Three Poems by Michael Earl Craig


the angel had no memories
the angel sat in the huge tree
high up in the huge tree

this angel with its massive wings

this angel with its massive folded wings
covered in hoarfrost

pessimism and narcissism go together I
just wanted you to know

for example I refuse to go to the holiday office party


although we pretended we could
we in fact could not see the visiting angel

we saw only a shaft of light in winter
we saw only some winter light
the kind of light you most often see in winter

Group Therapy

He was a Cossack; he had a crew cut
She was impious; a bacterium dined on her knuckle.
It was Nebraska everywhere.
The luncheonette despised its inhabitants.

He told the group he had not had a feeling in years.
(He’d always called her the group.)
It was a petty quibble in solid milk chocolate.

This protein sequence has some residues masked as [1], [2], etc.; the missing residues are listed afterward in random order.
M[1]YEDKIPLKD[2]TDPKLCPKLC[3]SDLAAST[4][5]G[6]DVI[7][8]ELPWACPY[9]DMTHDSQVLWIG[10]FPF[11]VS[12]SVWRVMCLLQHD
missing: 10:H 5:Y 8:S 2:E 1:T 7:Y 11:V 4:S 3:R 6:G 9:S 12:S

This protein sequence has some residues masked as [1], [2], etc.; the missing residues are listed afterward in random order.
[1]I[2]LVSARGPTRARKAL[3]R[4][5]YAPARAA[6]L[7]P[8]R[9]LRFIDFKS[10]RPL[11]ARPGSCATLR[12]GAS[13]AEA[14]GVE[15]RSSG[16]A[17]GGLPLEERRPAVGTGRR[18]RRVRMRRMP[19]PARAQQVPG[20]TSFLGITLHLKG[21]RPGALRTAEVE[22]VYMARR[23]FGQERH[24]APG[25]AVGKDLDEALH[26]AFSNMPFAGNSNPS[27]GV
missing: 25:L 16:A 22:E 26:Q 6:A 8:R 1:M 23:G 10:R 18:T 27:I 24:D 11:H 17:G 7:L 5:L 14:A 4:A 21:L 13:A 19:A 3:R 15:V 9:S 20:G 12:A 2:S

It was a pair of recently unwrapped chopsticks
on its purplish way into service.

There was a stiffening, she noticed it.
An elongation.
A cementation.
A thrumming, newsy and tepid.
The group held its poise.

An afterglow hung like a cobweb in the doorway.
I used my hand to slowly dismantle it.
I moved my hand in a single, slow movement.
Like a pope dismantling an afterglow.
And the group looked like it might speak.
In each of their minds she repeatedly tripped
on the carpeted corner of a catafalque.
“I am only one, Duane,” she said.
“I am only one,” she said, again, the slightest bit
of condensation on her upper lip.

Wild for the Lord

Someone is sitting on a tall stool before me.

I have just carefully cut
my best friend’s wife’s bangs.

My watch feels like a small corpse on my wrist tonight.

Michael Earl Craig was born in Dayton, Ohio in 1970. He is the author of Thin Kimono; Yes, Master; Can You Relax in My House and the chapbook Jombang Jet. He is a certified journeyman farrier and lives near Livingston, Montana. These poems are taken from his new book Talkativeness which is available from Wave Books.


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